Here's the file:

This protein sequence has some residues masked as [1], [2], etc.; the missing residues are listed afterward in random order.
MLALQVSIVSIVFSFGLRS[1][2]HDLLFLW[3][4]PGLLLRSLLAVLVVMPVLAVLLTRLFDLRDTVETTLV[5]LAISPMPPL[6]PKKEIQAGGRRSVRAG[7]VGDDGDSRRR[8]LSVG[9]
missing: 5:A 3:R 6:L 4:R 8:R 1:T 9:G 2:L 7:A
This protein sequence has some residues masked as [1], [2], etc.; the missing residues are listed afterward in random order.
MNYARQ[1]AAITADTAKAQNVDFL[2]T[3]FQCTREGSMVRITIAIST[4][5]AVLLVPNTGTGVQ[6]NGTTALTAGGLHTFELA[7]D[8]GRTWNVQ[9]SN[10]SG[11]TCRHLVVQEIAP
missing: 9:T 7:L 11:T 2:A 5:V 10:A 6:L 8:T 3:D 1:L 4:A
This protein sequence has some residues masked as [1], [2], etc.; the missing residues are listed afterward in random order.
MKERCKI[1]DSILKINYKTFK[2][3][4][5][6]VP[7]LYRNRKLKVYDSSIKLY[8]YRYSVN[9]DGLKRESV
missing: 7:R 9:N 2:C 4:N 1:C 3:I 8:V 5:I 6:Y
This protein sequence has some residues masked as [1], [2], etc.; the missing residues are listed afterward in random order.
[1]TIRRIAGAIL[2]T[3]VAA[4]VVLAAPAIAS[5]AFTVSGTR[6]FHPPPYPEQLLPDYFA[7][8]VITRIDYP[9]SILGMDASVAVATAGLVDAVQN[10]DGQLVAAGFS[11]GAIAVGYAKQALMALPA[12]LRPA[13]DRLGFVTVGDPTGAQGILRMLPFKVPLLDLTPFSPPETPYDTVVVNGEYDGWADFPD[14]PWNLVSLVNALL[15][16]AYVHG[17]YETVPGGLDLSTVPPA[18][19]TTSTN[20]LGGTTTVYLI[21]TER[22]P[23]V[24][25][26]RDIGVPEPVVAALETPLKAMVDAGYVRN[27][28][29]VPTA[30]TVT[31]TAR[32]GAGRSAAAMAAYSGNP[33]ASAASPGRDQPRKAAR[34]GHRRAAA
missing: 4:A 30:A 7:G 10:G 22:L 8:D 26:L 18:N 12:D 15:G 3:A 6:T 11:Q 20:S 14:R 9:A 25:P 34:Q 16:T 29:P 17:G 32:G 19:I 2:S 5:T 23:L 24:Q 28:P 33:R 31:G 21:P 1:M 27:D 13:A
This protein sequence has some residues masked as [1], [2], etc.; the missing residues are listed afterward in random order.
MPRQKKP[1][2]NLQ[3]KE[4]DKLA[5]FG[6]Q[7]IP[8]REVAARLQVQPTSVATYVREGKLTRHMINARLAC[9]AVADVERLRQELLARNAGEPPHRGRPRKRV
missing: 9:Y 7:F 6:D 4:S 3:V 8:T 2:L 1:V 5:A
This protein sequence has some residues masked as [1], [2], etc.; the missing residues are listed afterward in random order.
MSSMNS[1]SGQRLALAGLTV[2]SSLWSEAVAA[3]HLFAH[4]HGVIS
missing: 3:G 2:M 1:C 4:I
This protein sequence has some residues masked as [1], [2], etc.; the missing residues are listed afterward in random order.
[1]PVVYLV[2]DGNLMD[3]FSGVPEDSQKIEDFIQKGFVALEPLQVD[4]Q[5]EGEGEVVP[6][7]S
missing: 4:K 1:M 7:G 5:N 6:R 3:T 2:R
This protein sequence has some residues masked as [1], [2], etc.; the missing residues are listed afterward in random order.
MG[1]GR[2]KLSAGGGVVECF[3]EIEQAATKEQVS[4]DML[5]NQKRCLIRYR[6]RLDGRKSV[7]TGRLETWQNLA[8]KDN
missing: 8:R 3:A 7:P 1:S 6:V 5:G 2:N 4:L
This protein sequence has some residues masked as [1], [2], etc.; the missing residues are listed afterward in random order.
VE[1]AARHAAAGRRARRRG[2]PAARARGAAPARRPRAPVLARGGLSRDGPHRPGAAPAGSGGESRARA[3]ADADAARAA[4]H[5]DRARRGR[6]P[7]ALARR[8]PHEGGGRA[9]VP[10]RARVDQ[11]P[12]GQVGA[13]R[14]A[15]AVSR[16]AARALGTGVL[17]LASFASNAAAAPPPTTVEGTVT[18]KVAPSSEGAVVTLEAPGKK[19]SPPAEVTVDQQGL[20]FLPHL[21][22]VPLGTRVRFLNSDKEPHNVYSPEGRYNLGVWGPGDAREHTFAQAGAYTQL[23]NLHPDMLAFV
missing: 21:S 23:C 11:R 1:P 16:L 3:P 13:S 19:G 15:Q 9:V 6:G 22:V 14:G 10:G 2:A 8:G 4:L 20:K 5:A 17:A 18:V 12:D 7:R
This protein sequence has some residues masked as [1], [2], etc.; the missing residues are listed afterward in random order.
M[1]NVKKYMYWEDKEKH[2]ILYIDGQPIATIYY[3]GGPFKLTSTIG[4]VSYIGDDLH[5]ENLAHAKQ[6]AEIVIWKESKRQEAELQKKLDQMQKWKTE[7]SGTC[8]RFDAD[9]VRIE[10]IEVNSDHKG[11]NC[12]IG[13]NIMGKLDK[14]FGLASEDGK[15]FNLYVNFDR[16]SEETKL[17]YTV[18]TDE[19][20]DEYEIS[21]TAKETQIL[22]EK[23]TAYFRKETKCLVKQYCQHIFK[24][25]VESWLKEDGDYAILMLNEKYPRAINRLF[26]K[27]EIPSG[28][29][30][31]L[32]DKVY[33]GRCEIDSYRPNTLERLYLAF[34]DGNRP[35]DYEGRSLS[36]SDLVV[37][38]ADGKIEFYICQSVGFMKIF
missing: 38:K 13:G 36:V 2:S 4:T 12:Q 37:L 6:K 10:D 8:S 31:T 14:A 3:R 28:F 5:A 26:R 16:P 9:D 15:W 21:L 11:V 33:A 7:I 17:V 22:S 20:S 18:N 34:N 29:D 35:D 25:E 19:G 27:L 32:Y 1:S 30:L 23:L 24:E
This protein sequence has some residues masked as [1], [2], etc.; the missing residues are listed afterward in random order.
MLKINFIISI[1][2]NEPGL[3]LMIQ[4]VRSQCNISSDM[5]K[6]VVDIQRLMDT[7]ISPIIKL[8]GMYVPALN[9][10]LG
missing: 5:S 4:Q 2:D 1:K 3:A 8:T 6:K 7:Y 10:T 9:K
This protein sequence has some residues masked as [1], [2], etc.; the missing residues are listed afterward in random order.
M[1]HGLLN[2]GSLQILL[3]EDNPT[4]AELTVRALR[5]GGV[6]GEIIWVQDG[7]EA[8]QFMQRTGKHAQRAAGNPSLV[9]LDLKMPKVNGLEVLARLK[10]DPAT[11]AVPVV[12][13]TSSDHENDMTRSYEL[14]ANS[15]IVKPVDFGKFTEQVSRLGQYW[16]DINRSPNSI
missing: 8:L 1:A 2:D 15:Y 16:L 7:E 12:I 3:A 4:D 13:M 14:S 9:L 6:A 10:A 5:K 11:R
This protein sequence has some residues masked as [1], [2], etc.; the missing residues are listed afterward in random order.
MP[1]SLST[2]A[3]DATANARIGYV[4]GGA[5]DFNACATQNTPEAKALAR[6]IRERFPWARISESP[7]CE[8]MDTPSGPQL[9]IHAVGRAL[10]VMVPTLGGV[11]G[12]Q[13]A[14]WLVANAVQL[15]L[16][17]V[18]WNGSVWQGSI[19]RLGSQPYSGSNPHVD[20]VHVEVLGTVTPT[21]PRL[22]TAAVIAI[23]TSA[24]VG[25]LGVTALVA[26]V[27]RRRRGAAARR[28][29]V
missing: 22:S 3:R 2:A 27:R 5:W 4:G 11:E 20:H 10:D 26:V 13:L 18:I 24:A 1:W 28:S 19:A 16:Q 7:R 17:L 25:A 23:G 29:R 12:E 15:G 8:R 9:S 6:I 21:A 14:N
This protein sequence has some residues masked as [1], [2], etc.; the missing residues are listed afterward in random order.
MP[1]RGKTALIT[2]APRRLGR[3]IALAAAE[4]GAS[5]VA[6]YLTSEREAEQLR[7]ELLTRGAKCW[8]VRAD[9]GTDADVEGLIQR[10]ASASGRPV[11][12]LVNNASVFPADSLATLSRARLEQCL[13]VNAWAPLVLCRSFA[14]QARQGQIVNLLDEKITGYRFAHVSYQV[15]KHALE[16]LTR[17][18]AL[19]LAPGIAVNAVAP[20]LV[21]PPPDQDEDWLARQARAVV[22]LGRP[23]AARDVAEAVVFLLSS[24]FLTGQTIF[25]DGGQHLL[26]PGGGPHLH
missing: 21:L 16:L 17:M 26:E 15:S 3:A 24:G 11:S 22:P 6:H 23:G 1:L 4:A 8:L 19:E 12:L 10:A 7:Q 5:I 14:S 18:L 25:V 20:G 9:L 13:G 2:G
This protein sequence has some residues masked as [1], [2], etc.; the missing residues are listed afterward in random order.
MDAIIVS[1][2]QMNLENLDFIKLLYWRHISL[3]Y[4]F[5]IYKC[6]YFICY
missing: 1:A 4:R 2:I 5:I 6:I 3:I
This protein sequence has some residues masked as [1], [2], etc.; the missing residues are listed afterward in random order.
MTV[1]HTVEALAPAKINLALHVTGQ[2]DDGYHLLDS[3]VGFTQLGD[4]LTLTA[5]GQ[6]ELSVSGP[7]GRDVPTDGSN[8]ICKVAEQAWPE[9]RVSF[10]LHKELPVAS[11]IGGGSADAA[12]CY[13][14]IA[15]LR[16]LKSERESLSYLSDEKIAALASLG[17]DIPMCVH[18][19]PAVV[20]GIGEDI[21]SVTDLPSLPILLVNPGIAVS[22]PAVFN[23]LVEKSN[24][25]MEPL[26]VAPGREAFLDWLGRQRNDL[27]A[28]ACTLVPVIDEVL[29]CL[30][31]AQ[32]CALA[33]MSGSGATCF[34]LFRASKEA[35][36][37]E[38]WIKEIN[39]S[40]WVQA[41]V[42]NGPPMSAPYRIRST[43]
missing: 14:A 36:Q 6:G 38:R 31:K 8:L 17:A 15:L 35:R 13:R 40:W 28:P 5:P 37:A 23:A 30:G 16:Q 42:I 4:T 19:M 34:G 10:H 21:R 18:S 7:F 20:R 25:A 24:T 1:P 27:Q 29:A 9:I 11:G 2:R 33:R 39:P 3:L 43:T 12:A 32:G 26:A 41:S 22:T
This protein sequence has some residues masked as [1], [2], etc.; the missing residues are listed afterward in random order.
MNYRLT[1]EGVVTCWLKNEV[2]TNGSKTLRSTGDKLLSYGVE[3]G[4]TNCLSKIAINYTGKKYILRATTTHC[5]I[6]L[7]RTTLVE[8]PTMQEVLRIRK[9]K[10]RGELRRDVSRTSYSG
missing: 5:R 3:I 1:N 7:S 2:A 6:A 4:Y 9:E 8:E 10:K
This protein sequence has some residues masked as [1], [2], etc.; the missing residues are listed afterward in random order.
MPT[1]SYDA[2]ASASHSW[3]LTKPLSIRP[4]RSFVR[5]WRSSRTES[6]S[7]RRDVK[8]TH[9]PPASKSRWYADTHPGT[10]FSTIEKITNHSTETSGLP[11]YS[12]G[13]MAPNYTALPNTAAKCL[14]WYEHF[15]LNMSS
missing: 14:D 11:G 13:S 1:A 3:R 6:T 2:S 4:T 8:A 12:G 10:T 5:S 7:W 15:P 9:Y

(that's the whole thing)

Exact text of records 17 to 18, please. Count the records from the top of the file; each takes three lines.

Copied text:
This protein sequence has some residues masked as [1], [2], etc.; the missing residues are listed afterward in random order.
MNYRLT[1]EGVVTCWLKNEV[2]TNGSKTLRSTGDKLLSYGVE[3]G[4]TNCLSKIAINYTGKKYILRATTTHC[5]I[6]L[7]RTTLVE[8]PTMQEVLRIRK[9]K[10]RGELRRDVSRTSYSG
missing: 5:R 3:I 1:N 7:S 2:A 6:A 4:Y 9:E 8:E 10:K
This protein sequence has some residues masked as [1], [2], etc.; the missing residues are listed afterward in random order.
MPT[1]SYDA[2]ASASHSW[3]LTKPLSIRP[4]RSFVR[5]WRSSRTES[6]S[7]RRDVK[8]TH[9]PPASKSRWYADTHPGT[10]FSTIEKITNHSTETSGLP[11]YS[12]G[13]MAPNYTALPNTAAKCL[14]WYEHF[15]LNMSS
missing: 14:D 11:G 13:S 1:A 3:R 6:T 2:S 4:T 8:A 12:G 10:T 5:S 7:W 15:P 9:Y